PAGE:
Eight Estate Planning Essentials


Eight Estate Planning Essentials

As more and more baby boomers edge toward retirement, they’ll start thinking about what happens next and how to prepare.

July 19, 2016

Estate planning is more than just creating a will. Here is a look at eight documents you may need to prepare for yourself and your family. Talk to your advisor about navigating this process.

1. Last Will and Testament
A legal document used to distribute property to heirs, specify last wishes, name guardians for minors and identify who is responsible for managing the estate and implementing your wishes. Every adult needs one. If you don’t specify who’ll take care of your kids and who gets your stuff, the state will.

2. Durable Financial Powers of Attorney
A durable power of attorney gives someone you trust authority to handle your financial and legal decisions if you’re unable to do so yourself. Of course, the person selected needs to be someone who will represent your best interests.

3. Durable Medical Power of Attorney
You assign a healthcare proxy or durable power of attorney to make medical decisions for you when you are not capable to do so for some reason. That person will need relevant health information so be sure to include a HIPAA provision that gives your physicians permission to disclose your medical information.

4. Living Will and Medical directives
An estimated 70% of Americans have no written directives outlining how they’d like to be treated should they need life-sustaining medical treatment. A living will lets you specify what types of medical treatment you want to sustain your life, if you’re terminally ill or are in a vegetative state. Medical directives apply in the event you become incapacitated and are unable to communicate your wishes for treatment.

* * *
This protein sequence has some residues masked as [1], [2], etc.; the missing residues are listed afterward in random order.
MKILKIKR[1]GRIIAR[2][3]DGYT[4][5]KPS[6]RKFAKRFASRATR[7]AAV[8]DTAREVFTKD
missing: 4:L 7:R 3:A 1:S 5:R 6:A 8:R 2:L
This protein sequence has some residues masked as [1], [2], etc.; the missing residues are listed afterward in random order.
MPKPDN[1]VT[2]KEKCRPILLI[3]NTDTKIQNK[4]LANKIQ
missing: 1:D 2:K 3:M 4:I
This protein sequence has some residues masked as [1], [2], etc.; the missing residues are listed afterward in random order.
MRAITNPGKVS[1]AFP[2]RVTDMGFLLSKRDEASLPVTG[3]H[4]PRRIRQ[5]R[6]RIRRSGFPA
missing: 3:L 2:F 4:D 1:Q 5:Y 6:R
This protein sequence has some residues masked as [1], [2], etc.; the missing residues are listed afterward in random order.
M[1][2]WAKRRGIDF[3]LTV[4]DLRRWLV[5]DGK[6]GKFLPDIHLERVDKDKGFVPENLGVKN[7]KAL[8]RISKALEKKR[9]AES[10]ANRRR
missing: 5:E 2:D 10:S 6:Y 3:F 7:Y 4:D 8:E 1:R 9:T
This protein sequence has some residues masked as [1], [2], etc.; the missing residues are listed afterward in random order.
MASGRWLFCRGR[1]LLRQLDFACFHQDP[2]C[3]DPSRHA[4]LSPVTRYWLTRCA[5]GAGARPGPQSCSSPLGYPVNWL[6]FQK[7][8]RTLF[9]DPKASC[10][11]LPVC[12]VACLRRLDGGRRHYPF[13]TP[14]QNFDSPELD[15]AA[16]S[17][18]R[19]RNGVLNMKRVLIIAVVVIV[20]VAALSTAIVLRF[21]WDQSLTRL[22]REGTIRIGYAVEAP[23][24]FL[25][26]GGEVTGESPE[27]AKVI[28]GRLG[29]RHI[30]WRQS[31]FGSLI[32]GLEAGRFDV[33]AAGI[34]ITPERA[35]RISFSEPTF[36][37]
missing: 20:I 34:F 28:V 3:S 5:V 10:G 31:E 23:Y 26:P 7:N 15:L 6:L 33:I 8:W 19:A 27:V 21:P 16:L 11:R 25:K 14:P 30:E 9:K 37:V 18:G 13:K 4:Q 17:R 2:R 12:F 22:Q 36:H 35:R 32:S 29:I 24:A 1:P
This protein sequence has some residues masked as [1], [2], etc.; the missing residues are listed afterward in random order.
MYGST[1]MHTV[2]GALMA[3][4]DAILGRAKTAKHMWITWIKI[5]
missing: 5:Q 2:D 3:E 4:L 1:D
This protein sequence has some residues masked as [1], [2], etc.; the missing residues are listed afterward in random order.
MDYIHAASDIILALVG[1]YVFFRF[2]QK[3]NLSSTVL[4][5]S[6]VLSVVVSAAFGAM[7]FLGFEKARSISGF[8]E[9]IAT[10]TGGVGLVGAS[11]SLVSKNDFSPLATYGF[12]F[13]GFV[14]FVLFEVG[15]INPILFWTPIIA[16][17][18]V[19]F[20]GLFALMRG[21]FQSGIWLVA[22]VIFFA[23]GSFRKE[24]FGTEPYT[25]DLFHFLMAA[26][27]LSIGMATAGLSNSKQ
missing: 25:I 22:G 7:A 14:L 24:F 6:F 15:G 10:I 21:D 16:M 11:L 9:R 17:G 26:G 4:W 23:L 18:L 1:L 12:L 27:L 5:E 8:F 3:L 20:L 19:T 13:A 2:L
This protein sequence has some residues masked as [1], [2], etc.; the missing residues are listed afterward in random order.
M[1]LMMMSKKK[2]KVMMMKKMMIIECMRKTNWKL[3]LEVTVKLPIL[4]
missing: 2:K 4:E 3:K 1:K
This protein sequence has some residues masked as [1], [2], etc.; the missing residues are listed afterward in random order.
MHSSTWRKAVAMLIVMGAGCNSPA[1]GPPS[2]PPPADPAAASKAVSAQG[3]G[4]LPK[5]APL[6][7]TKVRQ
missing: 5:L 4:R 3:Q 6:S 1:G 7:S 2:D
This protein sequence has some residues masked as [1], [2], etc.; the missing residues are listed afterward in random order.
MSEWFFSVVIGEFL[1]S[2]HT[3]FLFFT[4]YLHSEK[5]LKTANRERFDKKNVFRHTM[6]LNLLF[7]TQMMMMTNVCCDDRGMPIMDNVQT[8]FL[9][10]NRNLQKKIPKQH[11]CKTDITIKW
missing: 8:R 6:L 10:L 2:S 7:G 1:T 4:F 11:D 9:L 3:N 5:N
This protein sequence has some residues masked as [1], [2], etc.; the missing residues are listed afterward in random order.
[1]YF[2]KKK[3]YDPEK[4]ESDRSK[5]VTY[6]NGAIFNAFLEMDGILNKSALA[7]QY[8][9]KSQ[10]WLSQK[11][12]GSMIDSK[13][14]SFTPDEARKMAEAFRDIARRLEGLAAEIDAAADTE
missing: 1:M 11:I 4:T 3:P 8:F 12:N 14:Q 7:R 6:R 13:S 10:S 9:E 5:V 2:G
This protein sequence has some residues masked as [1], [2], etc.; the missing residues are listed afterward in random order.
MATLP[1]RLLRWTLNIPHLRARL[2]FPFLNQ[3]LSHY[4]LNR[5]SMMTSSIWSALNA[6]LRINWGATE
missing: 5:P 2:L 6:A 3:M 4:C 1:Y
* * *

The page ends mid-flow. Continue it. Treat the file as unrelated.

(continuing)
5. Revocable or Living Trust
In many states, a living trust can be used to distribute property a little more privately than a will. It also can help avoid a costly and stressful probate court process and may offer substantial tax benefits. Living trusts also can be used to transfer assets in an orderly, and private, manner. You can even stipulate provisions for the bequests, if you wish.

6. Beneficiary Forms
For insurance policies, retirement accounts and some other assets, the beneficiary form prevails over the will. So whomever you’ve named will receive those assets unless you update the form. It’s a good idea to keep current copies, as well.

7. Letters of Instruction
A way to share any wishes not covered by a will (e.g., who’ll take care of your minor children or whether you want to donate your organs).

8. List of Contacts
A detailed list of people to contact in certain circumstances, including family, friends and the professionals who oversee your legal, financial, insurance and health matters.

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